There was some movement yesterday on the allegedly bipartisan gun legislation; the 10 Democrats and 10 Republicans have agreed to a framework, which is not the same thing as a bill. And there is plenty of time for Sens. Susan Collins to be disappointed and for John Cornyn to smother this thing in its sleep.
The framework has none (or almost none) of the items that President Handsome Joe Biden wanted, and has none (or almost none) or the demands of the Democrats. What it does have:
- enhanced background checks for buyers under 21
- funding to incentivize states to pass “red flag” laws
- funding for mental health and school safety
- closing the so-called boyfriend loophole, which allows people to buy guns even if they were convicted of domestic violence against a partner they were dating (but not married to)
People 21 —or over— who have no record of gun violence would be free to buy any rifle they want. We also note that the three largest mass shootings in US history were committed by people over the age of 18:
- Las Vegas in 2017 was committed by a 64-year-old.
- Florida 2016 Pulse Night Club shooting was done by a 29-year-old.
- Virginia Tech shooting in 2007 was by a 23-year-old.
So NOTHING in the framework would not have stopped any of them.
From the NYTimes article:
Senate negotiators announced on Sunday they had agreed on a bipartisan outline for a narrow set of gun safety measures with sufficient support to move through the evenly divided chamber, a significant step toward ending a yearslong congressional impasse on the issue.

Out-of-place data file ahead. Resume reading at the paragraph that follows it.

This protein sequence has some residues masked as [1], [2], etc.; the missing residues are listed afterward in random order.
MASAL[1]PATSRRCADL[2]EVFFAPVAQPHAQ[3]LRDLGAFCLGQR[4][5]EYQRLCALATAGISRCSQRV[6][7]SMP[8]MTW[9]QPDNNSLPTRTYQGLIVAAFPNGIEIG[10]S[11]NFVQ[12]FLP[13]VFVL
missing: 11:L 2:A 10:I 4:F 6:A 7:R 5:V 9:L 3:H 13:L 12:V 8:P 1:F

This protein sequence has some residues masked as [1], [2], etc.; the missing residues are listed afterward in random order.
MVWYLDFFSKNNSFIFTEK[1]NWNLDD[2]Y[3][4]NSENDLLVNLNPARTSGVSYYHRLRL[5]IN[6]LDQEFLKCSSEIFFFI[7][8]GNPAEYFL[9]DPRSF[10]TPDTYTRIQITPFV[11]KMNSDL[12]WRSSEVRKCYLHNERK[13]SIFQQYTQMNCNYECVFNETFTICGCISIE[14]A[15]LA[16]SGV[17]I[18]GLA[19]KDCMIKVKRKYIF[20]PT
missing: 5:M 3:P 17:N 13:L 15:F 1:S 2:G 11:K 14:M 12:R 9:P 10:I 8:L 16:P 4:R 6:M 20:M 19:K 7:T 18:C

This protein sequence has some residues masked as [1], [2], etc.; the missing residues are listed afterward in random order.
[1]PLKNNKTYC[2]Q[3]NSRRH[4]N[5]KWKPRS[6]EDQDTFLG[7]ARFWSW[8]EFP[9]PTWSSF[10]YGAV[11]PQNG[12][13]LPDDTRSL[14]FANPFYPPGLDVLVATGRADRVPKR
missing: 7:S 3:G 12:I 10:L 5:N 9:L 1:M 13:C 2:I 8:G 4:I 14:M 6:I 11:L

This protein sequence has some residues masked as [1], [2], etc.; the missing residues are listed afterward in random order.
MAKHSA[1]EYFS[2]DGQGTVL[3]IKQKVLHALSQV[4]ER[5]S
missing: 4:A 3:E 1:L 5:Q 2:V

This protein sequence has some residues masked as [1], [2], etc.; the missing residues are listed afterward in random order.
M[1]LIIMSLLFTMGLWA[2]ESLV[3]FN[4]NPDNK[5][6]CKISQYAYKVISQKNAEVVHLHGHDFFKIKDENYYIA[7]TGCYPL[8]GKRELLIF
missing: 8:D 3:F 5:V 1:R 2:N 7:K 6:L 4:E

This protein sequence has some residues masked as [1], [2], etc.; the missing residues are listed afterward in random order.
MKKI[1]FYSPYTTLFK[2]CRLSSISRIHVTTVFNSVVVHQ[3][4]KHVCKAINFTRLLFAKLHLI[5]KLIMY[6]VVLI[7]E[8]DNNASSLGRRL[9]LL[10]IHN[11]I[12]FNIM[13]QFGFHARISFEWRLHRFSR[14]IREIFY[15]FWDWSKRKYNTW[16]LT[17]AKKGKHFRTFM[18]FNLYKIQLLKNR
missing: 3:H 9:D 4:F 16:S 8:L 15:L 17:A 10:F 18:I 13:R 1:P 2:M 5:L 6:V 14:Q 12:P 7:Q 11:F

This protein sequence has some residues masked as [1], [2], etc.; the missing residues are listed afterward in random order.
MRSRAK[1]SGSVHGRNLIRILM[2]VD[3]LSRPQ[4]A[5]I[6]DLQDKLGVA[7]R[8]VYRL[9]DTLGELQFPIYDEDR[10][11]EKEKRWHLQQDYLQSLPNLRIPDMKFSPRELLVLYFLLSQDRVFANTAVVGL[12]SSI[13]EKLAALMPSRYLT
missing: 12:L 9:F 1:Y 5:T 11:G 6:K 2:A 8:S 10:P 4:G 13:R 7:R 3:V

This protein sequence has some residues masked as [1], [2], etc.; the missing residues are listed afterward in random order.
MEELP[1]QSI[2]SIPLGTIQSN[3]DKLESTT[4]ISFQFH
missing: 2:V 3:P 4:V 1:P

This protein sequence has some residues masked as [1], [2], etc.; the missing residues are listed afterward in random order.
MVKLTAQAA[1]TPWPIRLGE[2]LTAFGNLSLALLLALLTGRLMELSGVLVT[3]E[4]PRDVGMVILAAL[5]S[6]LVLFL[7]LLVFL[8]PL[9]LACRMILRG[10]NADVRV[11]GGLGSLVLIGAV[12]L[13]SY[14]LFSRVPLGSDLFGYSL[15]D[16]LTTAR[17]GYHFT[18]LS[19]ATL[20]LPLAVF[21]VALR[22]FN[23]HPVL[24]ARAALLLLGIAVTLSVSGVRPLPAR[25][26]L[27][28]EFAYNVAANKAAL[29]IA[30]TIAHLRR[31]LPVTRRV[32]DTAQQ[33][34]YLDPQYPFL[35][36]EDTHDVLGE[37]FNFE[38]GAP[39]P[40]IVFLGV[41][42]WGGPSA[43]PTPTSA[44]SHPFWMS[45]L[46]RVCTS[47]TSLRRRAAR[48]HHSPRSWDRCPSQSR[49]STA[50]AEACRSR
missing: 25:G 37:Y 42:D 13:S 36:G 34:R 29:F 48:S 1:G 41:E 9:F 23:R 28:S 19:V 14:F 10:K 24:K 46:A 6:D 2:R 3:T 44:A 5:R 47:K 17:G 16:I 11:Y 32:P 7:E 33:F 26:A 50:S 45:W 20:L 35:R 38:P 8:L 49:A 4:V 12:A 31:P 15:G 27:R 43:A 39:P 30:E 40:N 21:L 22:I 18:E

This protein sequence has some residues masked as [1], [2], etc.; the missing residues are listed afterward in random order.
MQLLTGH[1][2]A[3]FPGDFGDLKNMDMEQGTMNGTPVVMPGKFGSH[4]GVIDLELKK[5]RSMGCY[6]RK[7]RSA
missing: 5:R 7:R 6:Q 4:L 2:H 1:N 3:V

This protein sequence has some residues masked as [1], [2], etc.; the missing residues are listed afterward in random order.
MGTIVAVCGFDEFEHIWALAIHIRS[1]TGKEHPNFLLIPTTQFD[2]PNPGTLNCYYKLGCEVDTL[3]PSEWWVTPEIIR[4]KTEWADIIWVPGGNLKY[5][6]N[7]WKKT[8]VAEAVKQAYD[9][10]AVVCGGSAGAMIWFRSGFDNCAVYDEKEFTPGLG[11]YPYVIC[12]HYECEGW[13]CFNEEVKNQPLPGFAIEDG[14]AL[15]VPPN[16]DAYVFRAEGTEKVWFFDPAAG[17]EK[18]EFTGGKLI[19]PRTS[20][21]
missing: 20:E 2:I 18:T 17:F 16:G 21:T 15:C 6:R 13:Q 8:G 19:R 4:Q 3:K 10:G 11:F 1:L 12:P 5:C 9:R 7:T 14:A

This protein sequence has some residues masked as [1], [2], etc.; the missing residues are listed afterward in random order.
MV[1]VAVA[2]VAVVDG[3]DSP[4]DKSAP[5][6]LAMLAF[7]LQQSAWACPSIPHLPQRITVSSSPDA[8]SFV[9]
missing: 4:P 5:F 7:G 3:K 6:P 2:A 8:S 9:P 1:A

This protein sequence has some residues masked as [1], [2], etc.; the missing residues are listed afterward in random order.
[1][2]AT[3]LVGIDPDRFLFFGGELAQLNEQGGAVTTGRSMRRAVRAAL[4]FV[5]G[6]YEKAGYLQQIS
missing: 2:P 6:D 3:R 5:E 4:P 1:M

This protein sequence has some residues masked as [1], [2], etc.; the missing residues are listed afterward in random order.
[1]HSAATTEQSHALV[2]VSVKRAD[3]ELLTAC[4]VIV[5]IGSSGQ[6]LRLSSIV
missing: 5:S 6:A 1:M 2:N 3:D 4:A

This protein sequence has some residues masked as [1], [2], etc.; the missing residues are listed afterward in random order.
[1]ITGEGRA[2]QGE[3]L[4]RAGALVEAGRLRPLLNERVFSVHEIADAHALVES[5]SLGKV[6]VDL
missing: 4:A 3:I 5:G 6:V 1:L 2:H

The plan, endorsed by 10 Republicans and 10 Democrats, would include funding for mental health resources, boosting school safety and grants for states to implement so-called red flag laws that allow authorities to confiscate guns from people deemed to be dangerous. It would also expand the nation’s background check system to include juvenile records for any prospective gun buyer under the age of 21.
As TBotP morning email thingie says,
— “[T]ranslating a framework into an actual bill often proves challenging,” Burgess and Marianne write. “[A] GOP aide involved in the negotiations stressed that Sunday’s agreement was an ‘agreement on principles, not legislative text.’”
— “Hurdles remain on converting the framework into a detailed proposal, including how much to spend on the programs, how they would be paid for, and how the money would be distributed,” WSJ’s Natalie Andrews writes. “There are no specifics, for example, on what type of law a state must pass to receive a grant relating to implementing extreme protection orders, commonly called red-flag laws, which allow for guns to be removed from a person who is deemed unsafe.”
It probably would be better to say that this is a mental health/domestic violence framework than gun violence framework. As a domestic violence and mental health bill, this is pretty significant and should be applauded. As a gun violence bill, this is pretty weak.